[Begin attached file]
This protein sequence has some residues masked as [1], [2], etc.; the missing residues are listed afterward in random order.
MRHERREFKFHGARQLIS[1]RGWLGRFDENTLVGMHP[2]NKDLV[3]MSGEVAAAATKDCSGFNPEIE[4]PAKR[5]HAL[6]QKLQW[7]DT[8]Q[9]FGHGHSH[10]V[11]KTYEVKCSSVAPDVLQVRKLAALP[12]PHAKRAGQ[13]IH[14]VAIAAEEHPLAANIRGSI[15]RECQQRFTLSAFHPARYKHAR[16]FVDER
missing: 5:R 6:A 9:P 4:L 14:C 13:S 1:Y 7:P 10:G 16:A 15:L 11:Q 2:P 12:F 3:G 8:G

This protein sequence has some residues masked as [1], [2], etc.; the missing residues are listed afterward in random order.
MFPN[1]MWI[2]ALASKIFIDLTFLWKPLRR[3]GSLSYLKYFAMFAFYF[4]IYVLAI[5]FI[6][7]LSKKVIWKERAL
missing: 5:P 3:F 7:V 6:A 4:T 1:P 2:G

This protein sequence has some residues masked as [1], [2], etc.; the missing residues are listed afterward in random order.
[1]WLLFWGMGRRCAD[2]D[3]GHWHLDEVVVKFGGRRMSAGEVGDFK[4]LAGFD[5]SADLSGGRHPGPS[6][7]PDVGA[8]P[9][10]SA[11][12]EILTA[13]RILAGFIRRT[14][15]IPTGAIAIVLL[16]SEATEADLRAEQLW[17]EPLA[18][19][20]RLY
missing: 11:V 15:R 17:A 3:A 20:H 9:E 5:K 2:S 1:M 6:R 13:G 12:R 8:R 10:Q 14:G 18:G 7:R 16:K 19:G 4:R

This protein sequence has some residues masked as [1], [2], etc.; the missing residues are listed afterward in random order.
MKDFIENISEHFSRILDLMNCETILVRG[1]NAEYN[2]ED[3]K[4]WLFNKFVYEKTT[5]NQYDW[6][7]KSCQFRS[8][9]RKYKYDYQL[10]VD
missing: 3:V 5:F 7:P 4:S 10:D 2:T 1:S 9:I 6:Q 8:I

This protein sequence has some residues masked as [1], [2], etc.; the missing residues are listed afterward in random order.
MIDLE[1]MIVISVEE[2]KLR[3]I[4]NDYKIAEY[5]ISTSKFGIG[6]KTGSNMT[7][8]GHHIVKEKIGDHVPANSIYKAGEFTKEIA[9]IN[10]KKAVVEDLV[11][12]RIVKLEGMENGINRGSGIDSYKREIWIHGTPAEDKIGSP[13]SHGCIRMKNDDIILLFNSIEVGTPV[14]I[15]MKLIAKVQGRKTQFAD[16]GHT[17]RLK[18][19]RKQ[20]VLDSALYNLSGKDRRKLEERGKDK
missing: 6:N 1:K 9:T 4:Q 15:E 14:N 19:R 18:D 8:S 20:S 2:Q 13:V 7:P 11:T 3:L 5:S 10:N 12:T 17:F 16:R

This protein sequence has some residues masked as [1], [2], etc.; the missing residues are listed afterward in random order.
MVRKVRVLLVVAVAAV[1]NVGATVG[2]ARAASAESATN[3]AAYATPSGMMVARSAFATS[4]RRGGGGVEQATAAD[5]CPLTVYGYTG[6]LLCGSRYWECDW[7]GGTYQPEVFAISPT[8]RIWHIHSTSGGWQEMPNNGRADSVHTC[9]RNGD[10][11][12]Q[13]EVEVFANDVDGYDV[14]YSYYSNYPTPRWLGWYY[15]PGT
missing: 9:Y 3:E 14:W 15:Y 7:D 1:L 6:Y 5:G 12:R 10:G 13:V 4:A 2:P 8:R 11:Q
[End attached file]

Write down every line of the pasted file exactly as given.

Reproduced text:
This protein sequence has some residues masked as [1], [2], etc.; the missing residues are listed afterward in random order.
MRHERREFKFHGARQLIS[1]RGWLGRFDENTLVGMHP[2]NKDLV[3]MSGEVAAAATKDCSGFNPEIE[4]PAKR[5]HAL[6]QKLQW[7]DT[8]Q[9]FGHGHSH[10]V[11]KTYEVKCSSVAPDVLQVRKLAALP[12]PHAKRAGQ[13]IH[14]VAIAAEEHPLAANIRGSI[15]RECQQRFTLSAFHPARYKHAR[16]FVDER
missing: 5:R 6:A 9:P 4:L 14:C 13:S 1:Y 7:P 10:G 16:A 15:L 11:Q 2:P 12:F 3:G 8:G

This protein sequence has some residues masked as [1], [2], etc.; the missing residues are listed afterward in random order.
MFPN[1]MWI[2]ALASKIFIDLTFLWKPLRR[3]GSLSYLKYFAMFAFYF[4]IYVLAI[5]FI[6][7]LSKKVIWKERAL
missing: 5:P 3:F 7:V 6:A 4:T 1:P 2:G

This protein sequence has some residues masked as [1], [2], etc.; the missing residues are listed afterward in random order.
[1]WLLFWGMGRRCAD[2]D[3]GHWHLDEVVVKFGGRRMSAGEVGDFK[4]LAGFD[5]SADLSGGRHPGPS[6][7]PDVGA[8]P[9][10]SA[11][12]EILTA[13]RILAGFIRRT[14][15]IPTGAIAIVLL[16]SEATEADLRAEQLW[17]EPLA[18][19][20]RLY
missing: 11:V 15:R 17:A 3:A 20:H 9:E 5:K 2:S 1:M 6:R 13:G 12:R 8:R 10:Q 14:G 18:G 7:R 16:K 19:G 4:R

This protein sequence has some residues masked as [1], [2], etc.; the missing residues are listed afterward in random order.
MKDFIENISEHFSRILDLMNCETILVRG[1]NAEYN[2]ED[3]K[4]WLFNKFVYEKTT[5]NQYDW[6][7]KSCQFRS[8][9]RKYKYDYQL[10]VD
missing: 3:V 5:F 7:P 4:S 10:D 2:T 1:S 9:I 6:Q 8:I

This protein sequence has some residues masked as [1], [2], etc.; the missing residues are listed afterward in random order.
MIDLE[1]MIVISVEE[2]KLR[3]I[4]NDYKIAEY[5]ISTSKFGIG[6]KTGSNMT[7][8]GHHIVKEKIGDHVPANSIYKAGEFTKEIA[9]IN[10]KKAVVEDLV[11][12]RIVKLEGMENGINRGSGIDSYKREIWIHGTPAEDKIGSP[13]SHGCIRMKNDDIILLFNSIEVGTPV[14]I[15]MKLIAKVQGRKTQFAD[16]GHT[17]RLK[18][19]RKQ[20]VLDSALYNLSGKDRRKLEERGKDK
missing: 6:N 1:K 9:T 4:Q 15:E 14:N 19:R 18:D 8:S 20:S 2:Q 13:V 7:P 11:T 3:L 5:S 10:N 12:T 17:F 16:R

This protein sequence has some residues masked as [1], [2], etc.; the missing residues are listed afterward in random order.
MVRKVRVLLVVAVAAV[1]NVGATVG[2]ARAASAESATN[3]AAYATPSGMMVARSAFATS[4]RRGGGGVEQATAAD[5]CPLTVYGYTG[6]LLCGSRYWECDW[7]GGTYQPEVFAISPT[8]RIWHIHSTSGGWQEMPNNGRADSVHTC[9]RNGD[10][11][12]Q[13]EVEVFANDVDGYDV[14]YSYYSNYPTPRWLGWYY[15]PGT
missing: 9:Y 3:E 14:W 15:Y 7:D 1:L 6:Y 5:G 12:R 10:G 13:V 4:A 2:P 8:R 11:Q